The treatment is ~ your body weight in water.   They do tests on people where they give them Cholera because we can triviallyturn it from "most deadly disease ever" to "ate some really bad Mexican food". And we didn't figure any of this out until the 1800's.  OK then.

Germ theory is just one of those things that seems unbelievably obvious in hindsight. Like, your average five-year-old can easily grasp the whole concept, but it took the most dedicated, highly-educated researchers to actually think of it.

Sometimes I wonder what blatant science concepts we're missing now that, in two hundred years, people will mock us for. Then I get kind of sad.


There's a book on the subject of gerrm theory:  https://en.wikipedia.org/wiki/The_Ghost_Map.

Short version is that for thousands and thousands of years:  This smells -> It kills you.  It doesn't smell -> It probably won't kill you.   So they spent a BUNCH of time and money making things not smell, and we had millions of years of evolution going: It smells -> It kills you.

What they missed was:  It smells -> because it's literally rotting meat covered in bacteria -> It kills you.  The smells didn't kill you, the bacteria did.  The smell had just been a really good proxy.So when they tried to make things not smell (by, among other things, dumping raw sewage into the Thames upriver of where half of London got their drinking water from), they sent germs all over the place.  And that killed people.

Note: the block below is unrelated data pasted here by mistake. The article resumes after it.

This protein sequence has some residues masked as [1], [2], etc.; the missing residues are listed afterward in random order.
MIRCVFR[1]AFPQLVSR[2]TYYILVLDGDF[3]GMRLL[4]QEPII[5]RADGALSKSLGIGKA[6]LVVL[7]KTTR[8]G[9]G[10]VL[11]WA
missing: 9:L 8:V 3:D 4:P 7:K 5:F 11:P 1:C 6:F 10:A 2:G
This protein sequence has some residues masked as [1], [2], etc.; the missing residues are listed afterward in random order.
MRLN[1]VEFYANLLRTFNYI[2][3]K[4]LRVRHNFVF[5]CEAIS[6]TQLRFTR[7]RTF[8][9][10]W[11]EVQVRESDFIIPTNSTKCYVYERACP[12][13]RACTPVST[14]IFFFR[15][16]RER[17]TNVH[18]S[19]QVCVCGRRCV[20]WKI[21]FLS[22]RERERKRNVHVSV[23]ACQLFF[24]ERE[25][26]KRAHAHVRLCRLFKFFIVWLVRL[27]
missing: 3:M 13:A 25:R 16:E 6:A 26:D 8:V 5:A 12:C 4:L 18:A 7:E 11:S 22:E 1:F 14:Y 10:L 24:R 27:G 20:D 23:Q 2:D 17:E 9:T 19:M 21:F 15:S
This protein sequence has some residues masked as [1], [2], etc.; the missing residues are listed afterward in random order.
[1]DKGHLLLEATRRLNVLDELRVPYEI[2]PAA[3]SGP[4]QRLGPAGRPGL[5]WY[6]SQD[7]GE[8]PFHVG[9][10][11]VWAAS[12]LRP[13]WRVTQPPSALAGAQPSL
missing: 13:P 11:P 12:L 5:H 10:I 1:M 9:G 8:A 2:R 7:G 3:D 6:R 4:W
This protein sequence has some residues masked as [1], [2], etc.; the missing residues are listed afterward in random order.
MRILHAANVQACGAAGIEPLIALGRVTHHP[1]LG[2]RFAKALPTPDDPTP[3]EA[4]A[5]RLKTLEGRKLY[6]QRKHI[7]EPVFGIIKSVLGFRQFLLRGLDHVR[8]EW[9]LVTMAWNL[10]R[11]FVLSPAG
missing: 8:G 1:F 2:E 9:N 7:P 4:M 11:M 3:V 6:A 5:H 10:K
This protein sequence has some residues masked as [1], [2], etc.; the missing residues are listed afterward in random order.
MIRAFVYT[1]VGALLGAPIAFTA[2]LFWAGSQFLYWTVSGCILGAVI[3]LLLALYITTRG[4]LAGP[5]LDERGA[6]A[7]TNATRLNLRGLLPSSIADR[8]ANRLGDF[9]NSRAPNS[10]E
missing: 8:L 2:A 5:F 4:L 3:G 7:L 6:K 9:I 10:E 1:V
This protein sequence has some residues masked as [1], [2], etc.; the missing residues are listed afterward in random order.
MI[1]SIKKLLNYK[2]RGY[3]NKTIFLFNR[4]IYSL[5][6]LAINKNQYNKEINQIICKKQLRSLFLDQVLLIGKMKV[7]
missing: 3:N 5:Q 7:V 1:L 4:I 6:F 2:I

2013-08-09 06:43:53 PM  
Vector R:
Hoooooly-shiat. I hope your nephew ends up okay, subby. *hugs*

Thanks!  He's got pluck/moxie/whatever it was they used to say about someone with a lot of spirit, and he's in a loving household with supportive parents and siblings.

What stuns me is that before my sister and brother in law brought him back from China, he actually got the BCG vaccine, which is supposed to be 80% effective.  I guess someone has to be in the 20%, but you always hope it's "someone else".
 
2013-08-09 07:41:39 PM  

hardinparamedic: Are people in a school required to get a yearly TB Skin test?


Well, by the looks of it, SC probably should start requiring the test.  I recall a TB scare when I was attending a SC hs.  A teacher caught it and all her students were taken out of school till they tested negative.  I think she returned the following year.  I didn't have her class, but if I recall correctly she taught Spanish.  I remember being nervous that it could've spread through out the school, but it was caught early enough with no affected students.  Then again, I didn't attend some small town school like the one in the story.
 
2013-08-09 08:36:07 PM  

gar1013: Vector R:
Hoooooly-shiat. I hope your nephew ends up okay, subby. *hugs*

Thanks!  He's got pluck/moxie/whatever it was they used to say about someone with a lot of spirit, and he's in a loving household with supportive parents and siblings.

What stuns me is that before my sister and brother in law brought him back from China, he actually got the BCG vaccine, which is supposed to be 80% effective.  I guess someone has to be in the 20%, but you always hope it's "someone else".


BCG isn't effective at stopping preventing TB infections, it just reduces the fatality rate of infant/childhood TB.

http://www.vdh.virginia.gov/epidemiology/DiseasePrevention/Programs/ Tu berculosis/ContactInvestigations/BCGGuidelines.htm
 
2013-08-10 12:26:02 AM  
I'm calling BS on Subbys green approved headline. No such quote is in that article!
I think it should be manditory, that if a link is submitted with a quote in the headline. That the Admins should have to open the article, actually read it and confirm that the quote is accurate.